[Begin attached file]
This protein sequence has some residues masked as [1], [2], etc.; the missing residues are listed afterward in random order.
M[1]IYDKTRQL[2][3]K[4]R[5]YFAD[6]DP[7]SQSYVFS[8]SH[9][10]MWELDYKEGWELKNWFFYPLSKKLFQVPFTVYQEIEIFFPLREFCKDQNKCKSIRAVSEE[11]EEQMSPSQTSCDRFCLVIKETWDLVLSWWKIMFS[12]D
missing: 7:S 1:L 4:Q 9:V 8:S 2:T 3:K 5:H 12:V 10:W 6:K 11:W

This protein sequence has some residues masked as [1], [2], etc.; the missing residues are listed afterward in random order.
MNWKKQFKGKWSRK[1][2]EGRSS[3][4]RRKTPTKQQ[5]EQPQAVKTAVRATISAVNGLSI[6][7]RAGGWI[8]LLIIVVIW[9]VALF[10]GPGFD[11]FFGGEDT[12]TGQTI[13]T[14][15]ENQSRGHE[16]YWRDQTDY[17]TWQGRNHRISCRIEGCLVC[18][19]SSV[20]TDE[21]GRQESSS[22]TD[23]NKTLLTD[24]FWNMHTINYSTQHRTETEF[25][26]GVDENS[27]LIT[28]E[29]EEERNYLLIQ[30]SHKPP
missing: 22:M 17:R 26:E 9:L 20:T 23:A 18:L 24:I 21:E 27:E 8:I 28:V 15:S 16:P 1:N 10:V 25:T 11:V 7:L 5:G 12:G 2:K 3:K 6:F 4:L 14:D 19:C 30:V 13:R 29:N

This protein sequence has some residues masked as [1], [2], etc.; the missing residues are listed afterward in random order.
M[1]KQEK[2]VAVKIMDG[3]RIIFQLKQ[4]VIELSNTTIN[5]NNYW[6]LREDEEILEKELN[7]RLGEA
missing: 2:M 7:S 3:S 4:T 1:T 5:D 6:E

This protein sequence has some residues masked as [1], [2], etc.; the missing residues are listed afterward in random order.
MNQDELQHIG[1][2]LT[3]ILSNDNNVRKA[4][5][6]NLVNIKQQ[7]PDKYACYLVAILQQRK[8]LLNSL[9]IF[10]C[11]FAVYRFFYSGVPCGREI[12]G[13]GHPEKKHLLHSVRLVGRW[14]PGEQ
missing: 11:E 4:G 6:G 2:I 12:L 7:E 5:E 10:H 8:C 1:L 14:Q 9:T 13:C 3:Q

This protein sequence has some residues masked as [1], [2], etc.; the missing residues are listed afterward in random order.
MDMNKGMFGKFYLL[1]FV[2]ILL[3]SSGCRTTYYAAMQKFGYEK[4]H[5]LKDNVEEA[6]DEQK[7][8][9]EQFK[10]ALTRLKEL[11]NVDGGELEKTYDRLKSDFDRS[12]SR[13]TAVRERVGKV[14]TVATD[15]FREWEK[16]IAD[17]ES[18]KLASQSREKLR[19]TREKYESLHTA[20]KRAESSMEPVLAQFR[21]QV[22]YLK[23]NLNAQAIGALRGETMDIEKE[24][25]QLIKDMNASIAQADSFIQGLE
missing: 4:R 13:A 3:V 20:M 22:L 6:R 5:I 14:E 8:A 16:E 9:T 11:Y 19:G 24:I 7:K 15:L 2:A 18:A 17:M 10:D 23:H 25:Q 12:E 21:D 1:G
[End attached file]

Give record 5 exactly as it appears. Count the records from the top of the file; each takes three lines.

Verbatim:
This protein sequence has some residues masked as [1], [2], etc.; the missing residues are listed afterward in random order.
MDMNKGMFGKFYLL[1]FV[2]ILL[3]SSGCRTTYYAAMQKFGYEK[4]H[5]LKDNVEEA[6]DEQK[7][8][9]EQFK[10]ALTRLKEL[11]NVDGGELEKTYDRLKSDFDRS[12]SR[13]TAVRERVGKV[14]TVATD[15]FREWEK[16]IAD[17]ES[18]KLASQSREKLR[19]TREKYESLHTA[20]KRAESSMEPVLAQFR[21]QV[22]YLK[23]NLNAQAIGALRGETMDIEKE[24][25]QLIKDMNASIAQADSFIQGLE
missing: 4:R 13:A 3:V 20:M 22:L 6:R 5:I 14:E 8:A 16:E 9:T 11:Y 19:G 24:I 7:K 15:L 2:A 18:A 17:M 10:D 23:H 25:Q 12:E 21:D 1:G